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Why Does Perimeter Weighting Make an Iron More Forgiving?


Question: Why Does Perimeter Weighting Make an Iron More Forgiving?
(Editor's Note: "Perimeter weighting" refers to the club designer's removal of mass from the center, back of the clubhead [i.e., a cavity back design] and the repositioning of that weight around the clubhead's perimeter. Companies market perimeter-weighted clubs as more forgiving, i.e., game-improvement clubs. But why does perimeter weight make a club more forgiving? Below is Tom's answer.)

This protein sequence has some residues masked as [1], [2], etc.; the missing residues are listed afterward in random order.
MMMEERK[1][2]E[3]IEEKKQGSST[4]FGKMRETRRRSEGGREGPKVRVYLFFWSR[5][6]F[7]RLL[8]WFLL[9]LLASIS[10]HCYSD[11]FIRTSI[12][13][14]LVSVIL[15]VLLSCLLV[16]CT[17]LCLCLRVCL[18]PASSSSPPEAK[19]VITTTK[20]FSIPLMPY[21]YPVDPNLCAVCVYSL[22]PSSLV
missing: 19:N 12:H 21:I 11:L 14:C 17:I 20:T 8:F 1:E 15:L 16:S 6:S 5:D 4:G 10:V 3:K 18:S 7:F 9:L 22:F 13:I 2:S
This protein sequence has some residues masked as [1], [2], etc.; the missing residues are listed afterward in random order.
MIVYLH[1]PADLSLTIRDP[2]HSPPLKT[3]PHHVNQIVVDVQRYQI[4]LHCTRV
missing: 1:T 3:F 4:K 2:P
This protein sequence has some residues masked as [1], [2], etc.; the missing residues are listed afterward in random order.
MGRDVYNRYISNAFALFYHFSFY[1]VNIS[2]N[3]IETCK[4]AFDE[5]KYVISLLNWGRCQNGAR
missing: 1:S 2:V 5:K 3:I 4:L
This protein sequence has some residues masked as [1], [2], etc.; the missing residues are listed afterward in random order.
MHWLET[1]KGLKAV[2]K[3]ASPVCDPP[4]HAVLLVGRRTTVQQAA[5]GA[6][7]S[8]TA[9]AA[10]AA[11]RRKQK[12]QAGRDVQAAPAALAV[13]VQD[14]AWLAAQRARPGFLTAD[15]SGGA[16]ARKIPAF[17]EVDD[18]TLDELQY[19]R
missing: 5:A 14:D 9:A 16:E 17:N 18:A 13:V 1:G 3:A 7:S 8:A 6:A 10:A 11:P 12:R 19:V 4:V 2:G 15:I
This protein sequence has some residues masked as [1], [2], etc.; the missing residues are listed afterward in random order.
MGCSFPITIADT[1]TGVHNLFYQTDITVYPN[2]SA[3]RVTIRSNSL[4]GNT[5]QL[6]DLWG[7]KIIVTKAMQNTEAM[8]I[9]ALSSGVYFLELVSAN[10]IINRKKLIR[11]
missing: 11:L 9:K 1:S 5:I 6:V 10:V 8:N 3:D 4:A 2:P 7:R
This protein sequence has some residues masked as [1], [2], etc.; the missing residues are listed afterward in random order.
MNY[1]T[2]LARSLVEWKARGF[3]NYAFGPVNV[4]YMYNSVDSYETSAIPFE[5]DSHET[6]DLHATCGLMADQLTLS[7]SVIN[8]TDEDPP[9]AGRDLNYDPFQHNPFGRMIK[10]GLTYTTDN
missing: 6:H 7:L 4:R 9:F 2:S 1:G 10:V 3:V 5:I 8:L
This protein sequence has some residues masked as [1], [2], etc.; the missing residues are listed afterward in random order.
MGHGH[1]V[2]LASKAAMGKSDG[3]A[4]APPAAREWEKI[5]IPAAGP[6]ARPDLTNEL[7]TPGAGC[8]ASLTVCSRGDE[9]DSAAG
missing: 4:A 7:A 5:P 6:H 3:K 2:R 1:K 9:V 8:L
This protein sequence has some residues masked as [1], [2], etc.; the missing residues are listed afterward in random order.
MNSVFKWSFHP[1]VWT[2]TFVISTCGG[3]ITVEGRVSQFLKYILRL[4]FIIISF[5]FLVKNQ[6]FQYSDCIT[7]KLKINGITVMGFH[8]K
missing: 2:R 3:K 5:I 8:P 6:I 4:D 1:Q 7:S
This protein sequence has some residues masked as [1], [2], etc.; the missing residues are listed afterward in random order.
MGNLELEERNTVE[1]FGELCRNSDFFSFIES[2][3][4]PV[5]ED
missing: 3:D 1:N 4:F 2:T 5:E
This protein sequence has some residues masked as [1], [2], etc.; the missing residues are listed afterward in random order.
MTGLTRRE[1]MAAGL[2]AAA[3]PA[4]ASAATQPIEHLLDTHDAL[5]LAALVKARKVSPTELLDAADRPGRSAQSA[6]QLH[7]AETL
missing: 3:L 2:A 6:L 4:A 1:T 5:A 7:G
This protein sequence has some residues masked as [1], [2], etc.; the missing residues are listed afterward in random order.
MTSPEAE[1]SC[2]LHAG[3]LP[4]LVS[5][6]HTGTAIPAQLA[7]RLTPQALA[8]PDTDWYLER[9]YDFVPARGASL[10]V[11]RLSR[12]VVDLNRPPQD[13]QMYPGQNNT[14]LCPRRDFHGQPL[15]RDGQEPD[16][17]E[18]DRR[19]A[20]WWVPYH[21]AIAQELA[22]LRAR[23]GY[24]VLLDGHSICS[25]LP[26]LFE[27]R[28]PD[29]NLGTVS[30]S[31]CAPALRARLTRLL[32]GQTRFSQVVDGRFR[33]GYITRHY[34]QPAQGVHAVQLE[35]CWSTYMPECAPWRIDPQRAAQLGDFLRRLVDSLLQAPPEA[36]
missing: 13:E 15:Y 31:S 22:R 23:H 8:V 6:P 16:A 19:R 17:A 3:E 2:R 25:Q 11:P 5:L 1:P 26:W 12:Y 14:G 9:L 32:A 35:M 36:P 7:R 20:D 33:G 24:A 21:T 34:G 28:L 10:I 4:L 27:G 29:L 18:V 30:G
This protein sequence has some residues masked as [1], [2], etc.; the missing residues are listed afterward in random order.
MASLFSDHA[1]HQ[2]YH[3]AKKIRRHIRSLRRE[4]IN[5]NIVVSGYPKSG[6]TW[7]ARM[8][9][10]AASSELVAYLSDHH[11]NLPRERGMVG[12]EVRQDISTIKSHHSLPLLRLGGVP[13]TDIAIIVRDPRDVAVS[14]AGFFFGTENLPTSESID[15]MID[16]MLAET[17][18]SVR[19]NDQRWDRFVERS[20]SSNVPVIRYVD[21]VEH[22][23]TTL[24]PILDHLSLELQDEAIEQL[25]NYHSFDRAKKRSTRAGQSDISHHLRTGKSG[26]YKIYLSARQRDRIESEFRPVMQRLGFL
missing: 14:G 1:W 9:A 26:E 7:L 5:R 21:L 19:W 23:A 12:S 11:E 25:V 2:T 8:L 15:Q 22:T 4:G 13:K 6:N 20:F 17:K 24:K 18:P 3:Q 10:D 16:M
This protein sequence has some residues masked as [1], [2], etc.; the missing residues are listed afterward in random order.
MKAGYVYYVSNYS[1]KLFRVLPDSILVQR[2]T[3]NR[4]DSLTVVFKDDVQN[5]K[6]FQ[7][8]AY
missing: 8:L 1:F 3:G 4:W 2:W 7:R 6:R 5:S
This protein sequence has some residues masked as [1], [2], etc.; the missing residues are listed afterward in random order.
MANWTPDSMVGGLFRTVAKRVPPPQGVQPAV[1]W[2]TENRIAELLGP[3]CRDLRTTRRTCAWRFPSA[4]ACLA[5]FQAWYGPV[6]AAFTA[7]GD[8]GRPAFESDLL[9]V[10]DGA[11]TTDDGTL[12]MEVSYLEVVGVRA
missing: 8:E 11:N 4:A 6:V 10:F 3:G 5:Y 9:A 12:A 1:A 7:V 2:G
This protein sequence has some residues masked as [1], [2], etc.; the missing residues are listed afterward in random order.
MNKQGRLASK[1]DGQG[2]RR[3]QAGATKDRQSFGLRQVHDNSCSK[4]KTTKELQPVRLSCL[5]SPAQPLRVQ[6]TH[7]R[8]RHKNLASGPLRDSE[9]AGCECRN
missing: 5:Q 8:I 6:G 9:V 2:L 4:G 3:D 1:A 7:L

Answer: The more headweight is pushed out farther from the center of gravity of the clubhead, the higher the clubhead's MOI about the vertical rotation axis of its center of gravity. And the higher the clubhead's MOI, the less the head will twist in response to an off-center hit. And the less head twisting from an off-center hit, the farther the ball will fly for the same golfer swing speed. So perimeter weighting "works" by increasing a club's MOI, thereby leading to less lost of distance on off-center hits.

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